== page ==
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- More from Drinks
The Making of Glenmorangie's Pride
Posted: April 11, 2011
Much in life is either attributed to science
or art. Making great whisky is often an interplay between the two. At
least, that is the case of Glenmorangie Pride 1981, the company's new
limited release that combines know-how and serendipity to create an
exceptional spirit that seems destined to be enshrined as one of the
great single malts of our age.
The 1,000 bottles of Pride 1981 come from an exceptional distillation of that year that was further enhanced by a finishing process developed comparatively recently in the annals of whisky-making. The result is something that is assuredly greater than the sum of the two.
Dr. Bill Lumsden, Glenmorangie's master distiller and head of whisky creation, recalls the creation thusly: upon taking his current position at the distillery in 1998 he "set out to gain a better understanding of the stocks on hand." In the Highland's Glenmorangie whisky of the 1981 whisky, he found an exceptional level of consistency, one that wasn't shared with those at Ardbeg, the parent company's other Scotch whisky distillery, far away in Islay.
Despite being the owner of a doctorate in biochemistry who developed the ground-breaking technique of "finishing" whiskies to enhance their flavor, Lumsden admits that the quality of the 1981 whisky came about for "reasons we still haven't been able to figure out." A year later, more good fortune came when he was able to procure a small number of Sauternes barriques (aging casks that had been previously used to the legendary Château d'Yquem wine).
The distiller decided to put the two together by finishing the Bourbon-barrel-aged whisky in the wine casks for further flavoring. In Glenmorangie's Warehouse No. 3, he further matured the by-then 18-year-old whisky for another 10 years. Even though he had been the developer of this additional and alternative aging process, his attempts with the Sauternes casks weren't immediately successful: "In the first couple of years, it didn't seem like anything was going on," he says.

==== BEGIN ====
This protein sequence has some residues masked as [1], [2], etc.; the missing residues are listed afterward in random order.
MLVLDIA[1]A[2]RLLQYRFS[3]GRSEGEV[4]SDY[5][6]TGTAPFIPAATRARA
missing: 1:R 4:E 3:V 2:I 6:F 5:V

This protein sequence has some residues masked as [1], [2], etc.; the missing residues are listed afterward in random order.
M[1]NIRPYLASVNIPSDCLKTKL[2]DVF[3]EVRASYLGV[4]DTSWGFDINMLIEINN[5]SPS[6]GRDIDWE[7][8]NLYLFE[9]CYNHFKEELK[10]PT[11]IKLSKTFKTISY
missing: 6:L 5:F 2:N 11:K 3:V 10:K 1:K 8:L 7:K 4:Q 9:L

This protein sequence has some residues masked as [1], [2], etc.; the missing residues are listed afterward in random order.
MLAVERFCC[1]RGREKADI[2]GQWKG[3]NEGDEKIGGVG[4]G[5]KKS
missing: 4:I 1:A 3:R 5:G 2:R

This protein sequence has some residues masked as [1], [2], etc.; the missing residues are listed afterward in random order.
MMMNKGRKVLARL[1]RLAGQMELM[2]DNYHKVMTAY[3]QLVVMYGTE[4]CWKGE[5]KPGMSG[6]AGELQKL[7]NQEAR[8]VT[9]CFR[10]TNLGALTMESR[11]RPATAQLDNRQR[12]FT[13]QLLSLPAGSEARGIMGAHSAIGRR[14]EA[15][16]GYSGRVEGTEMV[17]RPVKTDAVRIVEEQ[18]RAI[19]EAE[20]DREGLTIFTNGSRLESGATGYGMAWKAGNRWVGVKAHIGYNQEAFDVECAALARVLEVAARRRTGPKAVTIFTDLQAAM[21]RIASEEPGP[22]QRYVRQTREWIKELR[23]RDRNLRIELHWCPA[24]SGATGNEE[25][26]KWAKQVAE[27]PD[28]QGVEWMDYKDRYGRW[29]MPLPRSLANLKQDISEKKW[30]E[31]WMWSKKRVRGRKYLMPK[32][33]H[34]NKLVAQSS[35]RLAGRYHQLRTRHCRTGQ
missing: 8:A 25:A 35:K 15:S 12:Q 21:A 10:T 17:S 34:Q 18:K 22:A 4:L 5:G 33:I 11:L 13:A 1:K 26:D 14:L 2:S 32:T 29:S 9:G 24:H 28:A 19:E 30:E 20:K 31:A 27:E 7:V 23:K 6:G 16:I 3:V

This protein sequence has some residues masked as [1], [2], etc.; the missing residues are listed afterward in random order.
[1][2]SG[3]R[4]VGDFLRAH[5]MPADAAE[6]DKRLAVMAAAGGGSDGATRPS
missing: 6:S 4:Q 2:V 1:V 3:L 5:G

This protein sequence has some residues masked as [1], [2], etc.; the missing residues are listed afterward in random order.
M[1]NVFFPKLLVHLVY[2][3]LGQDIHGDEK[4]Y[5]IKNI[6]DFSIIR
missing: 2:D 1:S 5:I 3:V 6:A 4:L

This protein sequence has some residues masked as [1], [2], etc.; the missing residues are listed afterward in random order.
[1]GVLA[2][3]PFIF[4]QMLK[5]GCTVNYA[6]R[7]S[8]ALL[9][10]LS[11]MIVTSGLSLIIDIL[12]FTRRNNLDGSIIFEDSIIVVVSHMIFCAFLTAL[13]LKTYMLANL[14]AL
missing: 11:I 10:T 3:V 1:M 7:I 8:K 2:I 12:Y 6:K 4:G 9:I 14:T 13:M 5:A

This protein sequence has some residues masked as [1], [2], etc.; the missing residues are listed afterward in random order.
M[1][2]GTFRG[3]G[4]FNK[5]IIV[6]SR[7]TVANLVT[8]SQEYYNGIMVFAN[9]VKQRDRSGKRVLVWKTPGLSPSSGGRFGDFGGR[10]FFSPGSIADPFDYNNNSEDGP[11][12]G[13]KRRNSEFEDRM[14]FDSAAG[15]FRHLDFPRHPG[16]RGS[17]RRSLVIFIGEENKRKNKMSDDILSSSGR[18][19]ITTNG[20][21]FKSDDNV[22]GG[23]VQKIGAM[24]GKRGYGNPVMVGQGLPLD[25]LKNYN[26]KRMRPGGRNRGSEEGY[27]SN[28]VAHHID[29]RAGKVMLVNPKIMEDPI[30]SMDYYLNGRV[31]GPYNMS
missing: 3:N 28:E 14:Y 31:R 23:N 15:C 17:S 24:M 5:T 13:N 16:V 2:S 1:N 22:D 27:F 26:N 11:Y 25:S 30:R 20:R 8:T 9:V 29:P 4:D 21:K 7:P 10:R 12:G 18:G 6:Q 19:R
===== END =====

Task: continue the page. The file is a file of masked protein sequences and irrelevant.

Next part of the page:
Patience willed out and after another 10 years—28 years, 9 months and 11 days in total—Glenmorangie Pride 1981 was born. The exact birth date of the whisky was the result of careful monitoring of the casks for flavor. Eventually, the samplings came as frequently as every three months in the last years before it was bottled.
"Everything is all about the taste," Lumsden says. "Age is only one part of the story. I'm sure the marketing people would have preferred I waited until it was 30 years old, but we pulled it in 2009." As it is, the whisky is the oldest currently offered by Glenmorangie.
Today, the Pride is bottled at the cask strength of 56.7 percent alcohol (113.4 proof) in a specially designed package and decanter for about $3,600 (assuming you can procure it). Lumsden says he kept the alcohol level intact rather than dilute it, as whiskies typically are, because older malts don't react particularly well to water. However, part of the packaging is an eye-dropper full of Glenmorangie's Tarlogie spring water in case you disagree and want to dilute it in gentle increments.
The presentation is also very impressive. As Lumsden has explained: "We realized that the packaging had to be very special too. Very luxurious, very beautiful and very different, something with two sides: one to reflect the character of an extraordinary whisky, the other to celebrate the heritage of Château d'Yquem." To do that, Glenmorangie commissioned two designers-one for the case and one for the decanter.
Wouter Scheublin, a young Dutch wood craftsman, built an oak box that slides apart while lifting the bottle towards you. Laurence Brabant, a French designer, created the bottle with Baccarat that's a round vessel with glass on the front and back and a circle of wood sandwiched in between.
While the whisky is clearly exceptional, we haven't yet paired it with cigars, which we hope to do when the good doctor next visits New York City. Stay tuned.
Glenmorangie Pride 1981 (113.4 proof, 56.7 percent alcohol by volume)
APPEARANCE: Rich amber, almost copper color. Sultry, slow legs.
NOSE: The wine casks are immediately identifiable on the nose, joined with spices, maple syrup, hazel nuts, marshmallow and slight spice.
PALATE: Starts out silky soft in the mouth and fairly closely explodes spice and sweetness of licorice and lemon, becoming—like Sauternes—a liquid dessert. Clove, nutmeg, olive oil, sour dough and eucalyptus all pile on.
FINISH: The mouth flavors linger for a seeming eternity, bringing with them peat and smacks of rich sherbet. A few drops of water bring out oakiness.
Comments 1 comment(s)
Powell Mchaney — January 31, 2012 6:54pm ET
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